Sexual assault circumstances differ for military men, women
As the military struggles to combat sexual assault, surveys are uncovering stark differences between the attacks against active-duty female service members and those against active-duty men. The differences are forcing defense leaders to come up with more gender-specific ways to treat victims and address the crimes.
One of the bigger challenges is tallying the number of men who have been sexually assaulted or faced unwanted sexual contact, because in many cases males describe the incidents as hazings rather than attacks.
"We're really trying to get to that point where I think we understand what's inappropriate behavior toward females. But we've not gotten to the what's inappropriate toward males," said Jill Loftus, director of the Navy's sexual assault prevention program.
Some differences in sexual assault against each gender:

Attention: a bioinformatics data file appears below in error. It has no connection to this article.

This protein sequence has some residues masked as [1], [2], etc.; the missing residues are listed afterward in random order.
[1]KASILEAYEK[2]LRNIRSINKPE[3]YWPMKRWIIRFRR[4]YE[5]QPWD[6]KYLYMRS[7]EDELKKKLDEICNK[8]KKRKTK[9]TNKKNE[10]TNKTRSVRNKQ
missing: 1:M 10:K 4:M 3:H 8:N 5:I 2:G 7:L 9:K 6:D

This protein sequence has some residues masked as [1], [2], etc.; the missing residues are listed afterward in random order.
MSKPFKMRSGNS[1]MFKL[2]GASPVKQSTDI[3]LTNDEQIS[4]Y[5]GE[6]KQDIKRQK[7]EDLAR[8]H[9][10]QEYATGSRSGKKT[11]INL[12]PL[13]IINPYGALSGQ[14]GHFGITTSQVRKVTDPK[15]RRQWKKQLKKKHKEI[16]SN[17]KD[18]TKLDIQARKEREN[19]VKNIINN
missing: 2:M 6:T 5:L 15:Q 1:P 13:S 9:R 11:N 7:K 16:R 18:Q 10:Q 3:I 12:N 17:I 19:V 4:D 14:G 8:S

— During 2014, nearly 80 percent of the 6,131 victims who filed sexual assault reports were women.
— According to an anonymous survey, 9,600 women said they had experienced unwanted sexual contact in 2014, or nearly 5 percent of the active-duty female force.
— As many as 57 percent of women who said they had experienced unwanted sexual contact also said they believed they faced some type of retaliation.
— Sexual assaults against women usually occur outside of work hours, away from their duty station and alcohol is often involved.
— Twenty-two percent of active duty women have experienced sexual harassment.
— Women are four times more likely to report a sexual assault than men.
— During 2014, about 20 percent of the 6,131 victims who filed sexual assault reports were men.
— According to an anonymous survey, 10,400 men said they had experienced unwanted sexual contact in 2014, or about 1 percent of the active-duty male force.
— Sexual assaults against men usually occur during work hours, on their base or duty station and they do not often involve alcohol.
— Men were more likely to experience multiple incidents that often involved multiple attackers. And men were far more likely to describe the incident as "hazing intended to humiliate them" and not as a sexual act.
— The survey also indicated that 7 percent of active-duty men experience some type of sexual harassment.
— Because so few men report or admit being sexual assaulted, retaliation numbers are not readily available.
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